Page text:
If you have a loved one who is aging in place, it can be difficult to feel comfortable that everything is okay. Is the persona okay or have they fallen, or maybe having heart issues? For most of us, the best we can do is hope that everything is okay and, if not, our loved ones will call us to say something is wrong. But, many people don't want to admit that something is wrong, so that is less likely. However, MoviWear is working to alleviate these concerns.
The company provides a number of connected devices that help track the wearer's activity and status and can report it to family and caregivers. Depending on the device, you can track different things, ranging from heart rate to blood glucose level (without pricking yourself). The devices connect to a central system and aggregate the data, creating a live report for caregivers.
MoviWear's primary wearable is the NurtureWatch. This smartwatch looking device is designed with the brains, but without the visual bells and whistles. While it may not offer an app store or web browser, it does provide the wearer with a number of major benefits. Of course, it's a watch, but it also incorporates AI-powered fall detection. This feature allows the device to detect when motion falls outside of the normal range of motion and can report to medical personnel, friends, or family, that something has happened. The watch also features a red SOS button, which can be used in the event assistance is needed.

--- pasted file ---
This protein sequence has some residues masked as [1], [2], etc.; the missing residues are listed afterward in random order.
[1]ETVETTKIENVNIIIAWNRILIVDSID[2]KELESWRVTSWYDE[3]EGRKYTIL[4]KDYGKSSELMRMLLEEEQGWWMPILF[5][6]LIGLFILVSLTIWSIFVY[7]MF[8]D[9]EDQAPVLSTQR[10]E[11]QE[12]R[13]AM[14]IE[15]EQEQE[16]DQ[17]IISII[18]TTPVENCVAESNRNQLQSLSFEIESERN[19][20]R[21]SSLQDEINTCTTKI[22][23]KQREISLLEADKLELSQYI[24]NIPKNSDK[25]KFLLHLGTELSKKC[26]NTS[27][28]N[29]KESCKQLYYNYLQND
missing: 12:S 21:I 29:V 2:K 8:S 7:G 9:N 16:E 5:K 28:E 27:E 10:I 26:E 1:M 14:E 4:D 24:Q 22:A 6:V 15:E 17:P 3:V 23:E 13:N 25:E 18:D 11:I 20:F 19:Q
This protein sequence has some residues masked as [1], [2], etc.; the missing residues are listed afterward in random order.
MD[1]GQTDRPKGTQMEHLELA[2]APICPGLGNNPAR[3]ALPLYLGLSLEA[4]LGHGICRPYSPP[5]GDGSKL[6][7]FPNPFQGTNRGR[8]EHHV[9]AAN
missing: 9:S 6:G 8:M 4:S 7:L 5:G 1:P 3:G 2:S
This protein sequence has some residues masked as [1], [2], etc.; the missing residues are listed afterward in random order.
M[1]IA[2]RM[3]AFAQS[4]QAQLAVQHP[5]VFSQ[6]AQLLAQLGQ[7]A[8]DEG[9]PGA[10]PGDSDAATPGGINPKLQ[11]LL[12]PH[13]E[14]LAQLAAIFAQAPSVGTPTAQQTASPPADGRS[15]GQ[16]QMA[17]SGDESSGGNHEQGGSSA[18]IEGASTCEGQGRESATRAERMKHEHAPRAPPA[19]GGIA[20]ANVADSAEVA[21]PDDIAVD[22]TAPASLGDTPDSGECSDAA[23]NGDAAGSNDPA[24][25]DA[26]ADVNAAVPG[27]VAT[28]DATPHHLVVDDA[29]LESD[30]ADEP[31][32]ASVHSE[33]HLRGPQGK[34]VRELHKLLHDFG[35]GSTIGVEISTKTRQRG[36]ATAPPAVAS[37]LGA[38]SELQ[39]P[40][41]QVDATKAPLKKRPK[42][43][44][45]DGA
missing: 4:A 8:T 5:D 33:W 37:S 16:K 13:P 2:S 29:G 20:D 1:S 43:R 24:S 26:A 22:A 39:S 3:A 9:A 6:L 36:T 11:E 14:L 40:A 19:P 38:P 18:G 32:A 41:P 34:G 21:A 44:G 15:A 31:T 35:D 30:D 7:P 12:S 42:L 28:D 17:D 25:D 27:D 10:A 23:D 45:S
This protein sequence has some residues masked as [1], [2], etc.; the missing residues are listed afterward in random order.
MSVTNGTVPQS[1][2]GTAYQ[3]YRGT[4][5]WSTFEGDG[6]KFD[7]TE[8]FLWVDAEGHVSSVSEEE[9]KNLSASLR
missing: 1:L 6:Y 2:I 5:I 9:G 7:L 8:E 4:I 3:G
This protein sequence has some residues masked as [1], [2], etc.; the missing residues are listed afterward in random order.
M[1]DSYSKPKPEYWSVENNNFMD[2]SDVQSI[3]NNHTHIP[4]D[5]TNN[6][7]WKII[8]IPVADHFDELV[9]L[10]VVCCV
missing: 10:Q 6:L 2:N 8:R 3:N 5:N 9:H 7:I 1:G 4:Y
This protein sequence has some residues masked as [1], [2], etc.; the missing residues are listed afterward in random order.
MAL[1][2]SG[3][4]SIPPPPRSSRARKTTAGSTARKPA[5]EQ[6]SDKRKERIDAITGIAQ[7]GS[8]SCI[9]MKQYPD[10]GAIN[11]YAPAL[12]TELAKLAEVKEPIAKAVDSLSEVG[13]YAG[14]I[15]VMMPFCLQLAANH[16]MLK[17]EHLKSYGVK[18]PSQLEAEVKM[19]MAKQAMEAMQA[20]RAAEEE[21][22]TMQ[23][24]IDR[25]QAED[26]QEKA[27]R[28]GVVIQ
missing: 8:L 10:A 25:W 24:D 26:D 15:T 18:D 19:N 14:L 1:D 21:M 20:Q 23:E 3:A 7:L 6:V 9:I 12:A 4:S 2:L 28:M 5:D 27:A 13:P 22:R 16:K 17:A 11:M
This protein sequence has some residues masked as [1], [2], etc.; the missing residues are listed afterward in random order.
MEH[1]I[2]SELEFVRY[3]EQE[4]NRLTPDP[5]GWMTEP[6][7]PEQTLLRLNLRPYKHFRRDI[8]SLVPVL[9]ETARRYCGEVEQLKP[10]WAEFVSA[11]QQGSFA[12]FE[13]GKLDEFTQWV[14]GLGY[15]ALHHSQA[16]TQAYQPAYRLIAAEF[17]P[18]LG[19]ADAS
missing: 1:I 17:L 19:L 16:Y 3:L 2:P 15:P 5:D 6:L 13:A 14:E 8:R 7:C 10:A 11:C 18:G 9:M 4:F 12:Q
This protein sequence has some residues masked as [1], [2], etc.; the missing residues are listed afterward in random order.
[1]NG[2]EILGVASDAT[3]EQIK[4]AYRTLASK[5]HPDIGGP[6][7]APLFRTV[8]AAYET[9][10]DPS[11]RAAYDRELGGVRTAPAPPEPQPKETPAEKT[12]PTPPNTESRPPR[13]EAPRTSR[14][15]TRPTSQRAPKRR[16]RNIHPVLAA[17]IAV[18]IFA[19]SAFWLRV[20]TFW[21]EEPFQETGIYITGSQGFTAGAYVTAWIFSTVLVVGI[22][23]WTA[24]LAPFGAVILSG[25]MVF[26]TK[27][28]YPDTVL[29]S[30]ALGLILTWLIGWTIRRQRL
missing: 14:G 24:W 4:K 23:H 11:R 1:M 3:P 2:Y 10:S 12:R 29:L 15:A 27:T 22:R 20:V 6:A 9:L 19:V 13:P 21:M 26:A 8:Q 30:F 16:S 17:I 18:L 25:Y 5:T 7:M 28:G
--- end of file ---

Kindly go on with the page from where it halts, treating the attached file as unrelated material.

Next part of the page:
In addition to the watch, the company also offers a simple panic button. This device works like the red SOS button on the watch but is a stand-alone product. It can be worn as a pendant, watch, or set on a table - whatever is most convenient for the user at the time. Both products are available from the company's website and retail around $250.
Scott is a developer who has worked on projects of varying sizes, including all of the PLUGHITZ Corporation properties. He is also known in the gaming world for his time supporting the rhythm game community, through DDRLover and hosting tournaments throughout the Tampa Bay Area. Currently, when he is not working on software projects or hosting F5 Live: Refreshing Technology, Scott can often be found returning to his high school days working with the Foundation for Inspiration and Recognition of Science and Technology (FIRST), mentoring teams and helping with ROBOTICON Tampa Bay. He has also helped found a student software learning group, the ASCII Warriors, currently housed at AMRoC Fab Lab.